Indoor swimming pools are the costliest recreation buildings because of the stringent standards which their design and maintenance are required to meet. Since swimming is shown to be the most popular indoor recreational activity providing as it does for both sexes and all age groups, and many reasons point to its continued popularity, there is, therefore, a strong case for the continued provision of swimming facilities and the replacement of outdated plant.
It is not only swimming, in its competitive, educational and recreative forms, which makes a demand on pool time and space. Other demands are listed and their specialist requirements enumerated. Some of these are: the four disciplines of the sport, learning to swim, provision for the physcially handicapped, other aquatic sports, and life saving. In planning new pool provision all the likely uses should be considered from the outset and wherever poss¬ible a co-ordinated approach to the use of all existing facilities should be taken into consideration.
Editor's comments - [ This  report provides the basis for a then new and relevant approach to the provision of swimming pools and supersedes the chapter in Planning for Sport (published 1968). The new thinking outlined in the report will prove to be useful to all concerned wtih the future provision of one of our major facilities for sport and recreation — swimming pools. There is a wonderful narrative in this report about the value of swimming pool provision; from excellence, fitness, enjoyment and to basic health. Well worth a read. ] Reference this?Cryer, J. (2013). This page title in italics. Retrieved date, from In the text: Cryer (2013)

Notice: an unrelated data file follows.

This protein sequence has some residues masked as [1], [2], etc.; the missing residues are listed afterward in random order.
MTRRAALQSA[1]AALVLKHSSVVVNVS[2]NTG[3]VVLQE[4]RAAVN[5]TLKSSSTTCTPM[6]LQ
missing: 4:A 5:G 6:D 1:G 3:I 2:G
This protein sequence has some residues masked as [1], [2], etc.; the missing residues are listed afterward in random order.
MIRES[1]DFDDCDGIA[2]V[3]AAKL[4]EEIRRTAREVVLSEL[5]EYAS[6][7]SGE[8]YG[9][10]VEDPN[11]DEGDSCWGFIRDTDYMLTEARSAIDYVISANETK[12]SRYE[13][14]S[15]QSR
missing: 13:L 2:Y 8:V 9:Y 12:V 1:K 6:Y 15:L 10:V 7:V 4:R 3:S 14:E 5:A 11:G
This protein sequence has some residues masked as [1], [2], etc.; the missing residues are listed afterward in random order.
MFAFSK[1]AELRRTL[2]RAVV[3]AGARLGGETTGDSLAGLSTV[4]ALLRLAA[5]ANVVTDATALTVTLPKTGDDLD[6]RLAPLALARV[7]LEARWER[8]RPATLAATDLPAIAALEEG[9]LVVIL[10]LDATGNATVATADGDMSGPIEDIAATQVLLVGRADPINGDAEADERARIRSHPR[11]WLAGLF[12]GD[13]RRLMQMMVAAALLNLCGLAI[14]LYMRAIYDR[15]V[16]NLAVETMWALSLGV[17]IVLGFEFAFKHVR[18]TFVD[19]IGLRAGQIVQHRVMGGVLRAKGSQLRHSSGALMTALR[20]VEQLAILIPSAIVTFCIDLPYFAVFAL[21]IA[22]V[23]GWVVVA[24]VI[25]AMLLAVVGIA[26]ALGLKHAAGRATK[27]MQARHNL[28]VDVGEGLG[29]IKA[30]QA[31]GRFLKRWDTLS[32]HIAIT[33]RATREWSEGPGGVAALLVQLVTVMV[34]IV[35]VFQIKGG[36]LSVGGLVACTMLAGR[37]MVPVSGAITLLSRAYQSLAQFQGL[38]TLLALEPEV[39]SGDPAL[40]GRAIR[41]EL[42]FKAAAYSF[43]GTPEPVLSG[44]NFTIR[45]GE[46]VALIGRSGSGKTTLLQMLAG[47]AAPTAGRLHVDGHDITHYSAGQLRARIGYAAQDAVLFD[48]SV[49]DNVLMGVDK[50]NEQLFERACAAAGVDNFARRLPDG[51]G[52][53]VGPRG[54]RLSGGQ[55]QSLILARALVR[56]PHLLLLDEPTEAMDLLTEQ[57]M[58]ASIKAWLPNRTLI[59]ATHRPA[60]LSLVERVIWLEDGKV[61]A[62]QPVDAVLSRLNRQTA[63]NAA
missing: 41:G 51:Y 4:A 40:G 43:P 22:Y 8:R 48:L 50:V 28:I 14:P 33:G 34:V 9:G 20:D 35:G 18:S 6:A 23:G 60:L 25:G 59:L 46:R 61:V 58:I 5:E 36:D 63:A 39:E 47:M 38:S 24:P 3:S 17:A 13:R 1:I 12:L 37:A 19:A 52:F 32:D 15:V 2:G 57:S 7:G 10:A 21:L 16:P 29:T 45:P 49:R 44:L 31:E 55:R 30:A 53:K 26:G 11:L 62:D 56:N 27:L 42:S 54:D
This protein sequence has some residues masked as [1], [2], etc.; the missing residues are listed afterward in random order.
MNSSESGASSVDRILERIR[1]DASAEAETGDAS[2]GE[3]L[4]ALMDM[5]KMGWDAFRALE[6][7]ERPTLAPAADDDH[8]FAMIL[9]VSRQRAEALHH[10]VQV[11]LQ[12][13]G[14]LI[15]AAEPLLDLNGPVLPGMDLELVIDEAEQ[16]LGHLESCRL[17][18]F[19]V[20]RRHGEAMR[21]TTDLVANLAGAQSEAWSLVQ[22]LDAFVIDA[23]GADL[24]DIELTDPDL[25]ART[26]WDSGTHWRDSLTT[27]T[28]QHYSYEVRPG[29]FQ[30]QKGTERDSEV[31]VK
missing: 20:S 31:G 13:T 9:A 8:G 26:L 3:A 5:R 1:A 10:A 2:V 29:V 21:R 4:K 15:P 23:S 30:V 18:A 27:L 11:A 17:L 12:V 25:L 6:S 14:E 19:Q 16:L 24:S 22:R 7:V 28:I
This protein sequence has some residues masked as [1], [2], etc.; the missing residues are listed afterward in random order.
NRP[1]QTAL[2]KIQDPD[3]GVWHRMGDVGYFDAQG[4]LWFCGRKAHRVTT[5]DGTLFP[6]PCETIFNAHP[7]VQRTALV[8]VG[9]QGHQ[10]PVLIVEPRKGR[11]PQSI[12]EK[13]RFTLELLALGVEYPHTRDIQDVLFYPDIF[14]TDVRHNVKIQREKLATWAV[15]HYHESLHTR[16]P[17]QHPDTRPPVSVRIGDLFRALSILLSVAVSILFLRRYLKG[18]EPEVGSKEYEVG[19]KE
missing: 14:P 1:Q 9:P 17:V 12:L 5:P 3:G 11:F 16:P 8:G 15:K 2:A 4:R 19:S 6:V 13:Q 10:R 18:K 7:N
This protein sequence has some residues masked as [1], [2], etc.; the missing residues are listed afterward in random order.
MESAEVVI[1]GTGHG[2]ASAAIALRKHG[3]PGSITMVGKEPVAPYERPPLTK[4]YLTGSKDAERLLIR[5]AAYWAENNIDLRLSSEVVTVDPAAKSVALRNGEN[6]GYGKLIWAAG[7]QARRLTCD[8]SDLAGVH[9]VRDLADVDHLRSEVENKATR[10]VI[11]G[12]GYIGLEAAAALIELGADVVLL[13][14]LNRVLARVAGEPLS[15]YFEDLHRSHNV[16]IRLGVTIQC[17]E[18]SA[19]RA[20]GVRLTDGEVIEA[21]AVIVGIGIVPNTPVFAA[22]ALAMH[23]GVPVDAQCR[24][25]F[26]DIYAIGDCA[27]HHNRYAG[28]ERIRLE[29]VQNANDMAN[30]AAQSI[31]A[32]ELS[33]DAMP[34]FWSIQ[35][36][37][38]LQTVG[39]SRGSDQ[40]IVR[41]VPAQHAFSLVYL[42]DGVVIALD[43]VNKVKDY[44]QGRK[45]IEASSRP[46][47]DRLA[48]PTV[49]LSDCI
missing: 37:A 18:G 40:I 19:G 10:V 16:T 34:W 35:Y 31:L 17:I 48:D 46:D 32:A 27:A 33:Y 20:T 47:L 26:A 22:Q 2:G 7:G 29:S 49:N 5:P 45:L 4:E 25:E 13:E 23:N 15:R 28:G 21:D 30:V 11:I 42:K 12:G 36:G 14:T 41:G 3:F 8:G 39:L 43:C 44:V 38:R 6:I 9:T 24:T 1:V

Reference : Sports Council. (1978). Provision for swimming. London: Sports Council (GB)
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